Johannesburg - Springbok captain Siya Kolisi doesn’t believe that the rust that sometimes impacts on South African team after a Super Rugby bye will have an impact on his team’s chances of success in their World Cup quarter-final on 20 October.

There are 12 days separating Tuesday’s final Pool B match with the quarter-final against either Japan, Ireland or Scotland at Tokyo Stadium on Sunday week. For several of the anticipated team for that game there would actually have been a 16 day gap as although several of them got a late run off the bench against Canada, an alternative team started the final Pool match.

That’s a long time, and Kolisi did say on the eve of the Canada game in Kobe, in explaining why he was happy to be playing again just four days after leading the side to victory against Italy in Shizuoka, that he preferred to play as much as possible to sustain momentum.

“At the union I play for (in Super Rugby) we often struggle after a bye so I prefer to keep playing,” said Kolisi.

However, after the 66-7 win over Canada that confirmed the Bok place in the quarter-finals, Kolisi said a play-off game presented a different challenge and that challenge, the fact that the players would be so excited about it and therefore up for it, would negate the possible negative impacts of such a long break.

“We are heading into the deciding phase of the competition now and we are very excited as a team,” said Kolisi.

“We actually appreciate the extra week we have to prepare. It gives us time to look properly at the other teams. We will be watching pictures unfold and formulating what we need to do to beat whoever we play in the quarter-final.

“The thing is that from now on if you don’t pitch up you go home and we all know that. It introduces an edge. We look forward to watching the other teams play this weekend and seeing what they bring and what we will be up against.”

Coach Rassie Erasmus says that making a big deal of the team watching the games that will impact on who they face in the quarter-finals and asking the players to analyse their opponents will be a big part of making up for the fact that, unlike their opponents, the Boks won’t be playing an intense game this week.

“From my point of view right now, from tomorrow (Wednesday), I will be preparing for the quarter-final and preparing for three possible opponents,” said Erasmus.

“I will do my own analysis while the players are off over the next two days, and then at the weekend we will start training again and also watch the other matches together. It will be quite exciting to watch the games together, we will make a bit of a thing of it and generate a bit of excitement around it.

“Then on the Monday we will put together what we feel we learnt from the last Pool games and start using it as we go into what will be a normal test match week. We have both together now for 16 weeks so we know how to handle each other and how to get around any challenges relating to our preparation.”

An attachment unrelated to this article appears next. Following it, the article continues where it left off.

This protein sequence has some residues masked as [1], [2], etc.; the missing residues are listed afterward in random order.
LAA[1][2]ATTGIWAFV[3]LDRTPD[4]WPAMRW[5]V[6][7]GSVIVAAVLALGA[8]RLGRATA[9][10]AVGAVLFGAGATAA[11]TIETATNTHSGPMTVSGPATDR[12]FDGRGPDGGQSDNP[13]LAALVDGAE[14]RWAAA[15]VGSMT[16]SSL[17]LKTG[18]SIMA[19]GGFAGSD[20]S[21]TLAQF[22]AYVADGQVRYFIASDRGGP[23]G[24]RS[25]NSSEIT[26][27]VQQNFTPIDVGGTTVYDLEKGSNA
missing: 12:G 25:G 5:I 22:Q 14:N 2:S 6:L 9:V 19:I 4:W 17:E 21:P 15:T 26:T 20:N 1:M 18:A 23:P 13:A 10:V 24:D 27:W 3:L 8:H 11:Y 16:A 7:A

Erasmus said he still wasn’t sure which team he’d prefer to face in the quarter-final, but noted that when it came to Japan a lot of homework had already been done. So it would Ireland, in particular, and Scotland to a lesser extent, that will grab his focus in the next two days while the players enjoy a much deserved two days off before returning to work on Saturday.

“We played Japan in that warm-up game before the start of the tournament so we studied them in depth then. Obviously they would have evolved their game a bit since then so we will have to take a fresh look at them, but the bulk of the analysis on Japan has been done already,” he said.

“But we will not just assume which team we are playing against and focus too much on them right now. In 2011, when I was technical adviser in the Bok management team, we prepared a lot to play against Ireland in the quarter-final, but then we ended up playing against Australia. We won’t make that same mistake again.”

Erasmus said that while it was hard to use a game against Canada as a yardstick, the 10 try to one win had advanced some of his objectives in certain areas.

“Frans Steyn got another 80 minutes and that was good as he is getting his sharpness. There’s always a question of how ready a guy is in terms of his match conditioning when he comes from the French leagues,” said the Bok coach.

“It was also good to see Siya go through a proper 80 minutes again and deliver a positive performance, while it was interesting for me to see how we went in the last quarter when we effectively had four flyhalves on the field in the form of Elton Jantjies, Handre Pollard (who came on at inside centre), Frans and Damian Willemse (who started at fullback).”

“How we were able to spread the ball wide when they were all playing together gave me something to think about. It is decision making time for me now. I will select according to what we are up against in the quarter-final. Obviously different opponents will require different things from us.”

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